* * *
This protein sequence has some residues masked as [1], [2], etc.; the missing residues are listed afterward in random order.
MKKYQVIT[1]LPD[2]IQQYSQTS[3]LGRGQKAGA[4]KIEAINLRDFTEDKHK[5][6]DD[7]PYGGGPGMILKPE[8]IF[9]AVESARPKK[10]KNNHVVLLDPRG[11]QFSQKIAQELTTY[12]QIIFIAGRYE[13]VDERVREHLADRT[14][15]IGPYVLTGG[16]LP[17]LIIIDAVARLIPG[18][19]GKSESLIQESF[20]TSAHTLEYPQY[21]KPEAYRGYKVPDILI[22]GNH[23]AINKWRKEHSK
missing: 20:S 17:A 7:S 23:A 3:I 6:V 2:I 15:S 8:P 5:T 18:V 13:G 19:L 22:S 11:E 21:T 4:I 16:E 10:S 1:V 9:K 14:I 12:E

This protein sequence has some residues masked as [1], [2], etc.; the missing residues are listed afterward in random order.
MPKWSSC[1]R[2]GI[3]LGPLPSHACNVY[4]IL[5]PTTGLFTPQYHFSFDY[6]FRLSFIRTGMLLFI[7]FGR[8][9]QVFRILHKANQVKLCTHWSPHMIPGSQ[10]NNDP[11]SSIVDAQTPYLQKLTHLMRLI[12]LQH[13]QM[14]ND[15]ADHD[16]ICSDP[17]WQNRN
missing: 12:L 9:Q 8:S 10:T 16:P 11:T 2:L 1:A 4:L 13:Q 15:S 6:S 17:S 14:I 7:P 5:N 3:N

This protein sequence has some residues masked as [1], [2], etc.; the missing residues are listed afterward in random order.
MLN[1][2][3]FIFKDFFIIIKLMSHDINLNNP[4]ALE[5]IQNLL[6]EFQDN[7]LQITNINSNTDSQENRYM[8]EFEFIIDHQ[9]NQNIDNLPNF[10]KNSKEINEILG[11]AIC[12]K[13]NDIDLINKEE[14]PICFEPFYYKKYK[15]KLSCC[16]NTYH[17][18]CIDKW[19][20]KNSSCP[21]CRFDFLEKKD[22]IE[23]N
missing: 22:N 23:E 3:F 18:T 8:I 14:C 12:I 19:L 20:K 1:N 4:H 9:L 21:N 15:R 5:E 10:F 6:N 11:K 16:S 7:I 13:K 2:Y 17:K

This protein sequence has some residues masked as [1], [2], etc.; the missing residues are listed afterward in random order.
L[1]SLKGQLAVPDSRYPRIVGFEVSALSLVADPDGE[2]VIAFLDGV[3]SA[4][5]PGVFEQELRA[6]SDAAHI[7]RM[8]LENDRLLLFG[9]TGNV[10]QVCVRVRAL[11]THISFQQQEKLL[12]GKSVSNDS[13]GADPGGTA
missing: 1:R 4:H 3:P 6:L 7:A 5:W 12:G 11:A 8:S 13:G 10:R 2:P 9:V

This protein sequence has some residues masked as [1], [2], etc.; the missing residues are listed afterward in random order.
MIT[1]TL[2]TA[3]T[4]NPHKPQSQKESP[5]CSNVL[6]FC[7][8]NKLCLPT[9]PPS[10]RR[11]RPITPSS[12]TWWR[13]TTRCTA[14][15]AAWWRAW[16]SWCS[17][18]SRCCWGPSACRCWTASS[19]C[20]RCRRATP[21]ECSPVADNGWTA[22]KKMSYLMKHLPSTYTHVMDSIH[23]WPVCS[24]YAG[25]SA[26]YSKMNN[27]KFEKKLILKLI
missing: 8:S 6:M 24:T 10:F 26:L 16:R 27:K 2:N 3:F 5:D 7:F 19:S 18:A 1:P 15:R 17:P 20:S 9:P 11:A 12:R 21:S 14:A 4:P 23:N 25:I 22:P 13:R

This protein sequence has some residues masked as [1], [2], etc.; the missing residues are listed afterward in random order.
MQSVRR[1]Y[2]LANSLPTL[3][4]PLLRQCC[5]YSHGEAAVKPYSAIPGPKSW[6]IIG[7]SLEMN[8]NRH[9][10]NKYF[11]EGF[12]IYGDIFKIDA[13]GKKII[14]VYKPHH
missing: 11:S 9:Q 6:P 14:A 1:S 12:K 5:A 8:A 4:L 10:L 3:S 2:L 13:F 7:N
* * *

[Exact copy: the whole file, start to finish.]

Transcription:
This protein sequence has some residues masked as [1], [2], etc.; the missing residues are listed afterward in random order.
MKKYQVIT[1]LPD[2]IQQYSQTS[3]LGRGQKAGA[4]KIEAINLRDFTEDKHK[5][6]DD[7]PYGGGPGMILKPE[8]IF[9]AVESARPKK[10]KNNHVVLLDPRG[11]QFSQKIAQELTTY[12]QIIFIAGRYE[13]VDERVREHLADRT[14][15]IGPYVLTGG[16]LP[17]LIIIDAVARLIPG[18][19]GKSESLIQESF[20]TSAHTLEYPQY[21]KPEAYRGYKVPDILI[22]GNH[23]AINKWRKEHSK
missing: 20:S 17:A 7:S 23:A 3:I 6:V 2:I 15:S 8:P 5:T 18:V 13:G 19:L 22:S 11:E 21:T 4:I 16:E 10:S 1:V 9:K 14:I 12:E

This protein sequence has some residues masked as [1], [2], etc.; the missing residues are listed afterward in random order.
MPKWSSC[1]R[2]GI[3]LGPLPSHACNVY[4]IL[5]PTTGLFTPQYHFSFDY[6]FRLSFIRTGMLLFI[7]FGR[8][9]QVFRILHKANQVKLCTHWSPHMIPGSQ[10]NNDP[11]SSIVDAQTPYLQKLTHLMRLI[12]LQH[13]QM[14]ND[15]ADHD[16]ICSDP[17]WQNRN
missing: 12:L 9:Q 8:S 10:T 16:P 11:T 2:L 1:A 4:L 13:Q 15:S 6:S 17:S 14:I 7:P 5:N 3:N

This protein sequence has some residues masked as [1], [2], etc.; the missing residues are listed afterward in random order.
MLN[1][2][3]FIFKDFFIIIKLMSHDINLNNP[4]ALE[5]IQNLL[6]EFQDN[7]LQITNINSNTDSQENRYM[8]EFEFIIDHQ[9]NQNIDNLPNF[10]KNSKEINEILG[11]AIC[12]K[13]NDIDLINKEE[14]PICFEPFYYKKYK[15]KLSCC[16]NTYH[17][18]CIDKW[19][20]KNSSCP[21]CRFDFLEKKD[22]IE[23]N
missing: 22:N 23:E 3:F 18:T 8:I 14:C 12:I 19:L 20:K 1:N 4:H 9:L 21:N 15:R 5:E 10:F 6:N 11:K 16:S 7:I 13:K 2:Y 17:K

This protein sequence has some residues masked as [1], [2], etc.; the missing residues are listed afterward in random order.
L[1]SLKGQLAVPDSRYPRIVGFEVSALSLVADPDGE[2]VIAFLDGV[3]SA[4][5]PGVFEQELRA[6]SDAAHI[7]RM[8]LENDRLLLFG[9]TGNV[10]QVCVRVRAL[11]THISFQQQEKLL[12]GKSVSNDS[13]GADPGGTA
missing: 1:R 4:H 3:P 6:L 7:A 5:W 12:G 11:A 8:S 13:G 10:R 2:P 9:V

This protein sequence has some residues masked as [1], [2], etc.; the missing residues are listed afterward in random order.
MIT[1]TL[2]TA[3]T[4]NPHKPQSQKESP[5]CSNVL[6]FC[7][8]NKLCLPT[9]PPS[10]RR[11]RPITPSS[12]TWWR[13]TTRCTA[14][15]AAWWRAW[16]SWCS[17][18]SRCCWGPSACRCWTASS[19]C[20]RCRRATP[21]ECSPVADNGWTA[22]KKMSYLMKHLPSTYTHVMDSIH[23]WPVCS[24]YAG[25]SA[26]YSKMNN[27]KFEKKLILKLI
missing: 8:S 6:M 24:T 10:F 26:L 16:R 27:K 2:N 3:F 5:D 7:F 19:S 18:A 1:P 15:R 17:P 20:S 9:P 11:A 12:R 21:S 14:A 4:P 23:N 25:I 22:P 13:R

This protein sequence has some residues masked as [1], [2], etc.; the missing residues are listed afterward in random order.
MQSVRR[1]Y[2]LANSLPTL[3][4]PLLRQCC[5]YSHGEAAVKPYSAIPGPKSW[6]IIG[7]SLEMN[8]NRH[9][10]NKYF[11]EGF[12]IYGDIFKIDA[13]GKKII[14]VYKPHH
missing: 11:S 9:Q 6:P 14:A 1:S 12:K 5:A 8:A 4:L 10:L 3:S 2:L 13:F 7:N